The number of persons employed part time for economic reasons (sometimes referred to as involuntary part-time workers) decreased by 837,000 to 4.3 million in February. This decline follows a sharp increase in January that may have resulted from the partial federal government shutdown. (Persons employed part time for economic reasons would have preferred full-time employment but were working part time because their hours had been reduced or they were unable to find full-time jobs.) (See table A8.)

In February, 1.4 million persons were marginally attached to the labor force, a decrease of 178,000 from a year earlier. (Data are not seasonally adjusted.) These individuals were not in the labor force, wanted and were available for work, and had looked for a job sometime in the last 12 months. They were not counted as unemployed because they had not searched for work in the 4 weeks preceding the survey. (See table A-16.)

Among the marginally attached, there were 428,000 discouraged workers in February, little changed from a year earlier. (Data are not seasonally adjusted.) Discouraged workers are persons not currently looking for work because they believe no jobs are available for them. The remaining 1.0 million persons marginally attached to the labor force in February had not searched for work for reasons such as school attendance or family responsibilities. (See table A-16.)

US Jobs Feb 2019. Industry

Establishment Survey Data

Total nonfarm payroll employment was little changed in February (+20,000), after increasing by 311,000 in January. In 2018, job growth averaged 223,000 per month. In February, employment continued to trend up in professional and business services, health care, and wholesale trade, while construction employment declined. (See table B-1.)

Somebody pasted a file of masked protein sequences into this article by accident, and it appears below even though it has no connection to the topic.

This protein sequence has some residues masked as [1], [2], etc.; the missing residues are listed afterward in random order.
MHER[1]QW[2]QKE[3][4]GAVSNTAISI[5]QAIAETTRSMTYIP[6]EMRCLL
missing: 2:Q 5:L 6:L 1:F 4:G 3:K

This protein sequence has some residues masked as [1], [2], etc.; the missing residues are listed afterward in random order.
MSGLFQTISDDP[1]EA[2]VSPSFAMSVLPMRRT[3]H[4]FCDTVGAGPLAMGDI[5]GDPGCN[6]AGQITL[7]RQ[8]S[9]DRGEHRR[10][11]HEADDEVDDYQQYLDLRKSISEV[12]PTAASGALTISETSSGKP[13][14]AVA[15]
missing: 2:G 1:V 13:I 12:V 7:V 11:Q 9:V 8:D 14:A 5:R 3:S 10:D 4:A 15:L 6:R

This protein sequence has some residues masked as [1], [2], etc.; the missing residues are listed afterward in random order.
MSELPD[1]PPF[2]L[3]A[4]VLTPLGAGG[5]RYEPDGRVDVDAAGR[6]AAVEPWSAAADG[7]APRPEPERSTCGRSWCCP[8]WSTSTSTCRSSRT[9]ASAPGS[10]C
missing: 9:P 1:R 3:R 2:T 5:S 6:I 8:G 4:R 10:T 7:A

In February, employment in professional and business services continued to trend up (+42,000), in line with its average monthly gain over the prior 12 months.

Health care added 21,000 jobs in February and 361,000 jobs over the year. Employment in ambulatory health care services edged up over the month (+16,000).

In February, wholesale trade employment continued its upward trend (+11,000). The industry has added 95,000 jobs over the year, largely among durable goods wholesalers.

Employment in construction declined by 31,000 in February, partially offsetting an increase of 53,000 in January.

In February, employment declined in heavy and civil engineering construction (-13,000). Over the year, construction has added 223,000 jobs. Manufacturing employment changed little in February (+4,000), after increasing by an average of 22,000 per month over the prior 12 months. 

In February, employment in leisure and hospitality was unchanged, after posting job gains of 89,000 and 65,000 in January and December, respectively. Over the year, leisure and hospitality has added 410,000 jobs.